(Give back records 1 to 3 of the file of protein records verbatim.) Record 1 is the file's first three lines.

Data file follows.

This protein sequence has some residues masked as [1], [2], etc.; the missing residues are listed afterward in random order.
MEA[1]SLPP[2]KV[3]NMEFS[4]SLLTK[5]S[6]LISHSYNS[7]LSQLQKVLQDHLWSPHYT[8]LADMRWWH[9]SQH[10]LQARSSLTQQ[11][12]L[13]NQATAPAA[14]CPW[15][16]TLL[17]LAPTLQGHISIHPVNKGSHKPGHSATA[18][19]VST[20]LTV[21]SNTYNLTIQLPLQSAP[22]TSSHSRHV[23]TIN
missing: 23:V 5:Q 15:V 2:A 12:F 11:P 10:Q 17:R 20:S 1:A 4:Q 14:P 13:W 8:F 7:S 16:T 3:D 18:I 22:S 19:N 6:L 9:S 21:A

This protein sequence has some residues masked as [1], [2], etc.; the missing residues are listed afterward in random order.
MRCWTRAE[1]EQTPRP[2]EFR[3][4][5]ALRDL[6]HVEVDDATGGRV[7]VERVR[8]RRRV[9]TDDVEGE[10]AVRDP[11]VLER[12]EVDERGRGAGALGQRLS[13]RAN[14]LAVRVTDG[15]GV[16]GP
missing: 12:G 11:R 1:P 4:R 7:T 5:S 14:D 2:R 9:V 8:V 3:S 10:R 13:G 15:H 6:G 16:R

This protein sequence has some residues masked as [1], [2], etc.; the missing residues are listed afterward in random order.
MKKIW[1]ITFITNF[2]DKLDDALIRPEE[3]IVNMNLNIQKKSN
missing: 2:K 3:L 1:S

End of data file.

This protein sequence has some residues masked as [1], [2], etc.; the missing residues are listed afterward in random order.
MEA[1]SLPP[2]KV[3]NMEFS[4]SLLTK[5]S[6]LISHSYNS[7]LSQLQKVLQDHLWSPHYT[8]LADMRWWH[9]SQH[10]LQARSSLTQQ[11][12]L[13]NQATAPAA[14]CPW[15][16]TLL[17]LAPTLQGHISIHPVNKGSHKPGHSATA[18][19]VST[20]LTV[21]SNTYNLTIQLPLQSAP[22]TSSHSRHV[23]TIN
missing: 23:V 5:Q 15:V 2:A 12:F 11:P 10:Q 17:R 20:S 1:A 4:Q 14:P 13:W 8:F 7:S 16:T 3:D 18:I 22:S 19:N 6:L 9:S 21:A

This protein sequence has some residues masked as [1], [2], etc.; the missing residues are listed afterward in random order.
MRCWTRAE[1]EQTPRP[2]EFR[3][4][5]ALRDL[6]HVEVDDATGGRV[7]VERVR[8]RRRV[9]TDDVEGE[10]AVRDP[11]VLER[12]EVDERGRGAGALGQRLS[13]RAN[14]LAVRVTDG[15]GV[16]GP
missing: 12:G 11:R 1:P 4:R 7:T 5:S 14:D 2:R 9:V 8:V 3:S 10:R 13:G 15:H 6:G 16:R

This protein sequence has some residues masked as [1], [2], etc.; the missing residues are listed afterward in random order.
MKKIW[1]ITFITNF[2]DKLDDALIRPEE[3]IVNMNLNIQKKSN
missing: 2:K 3:L 1:S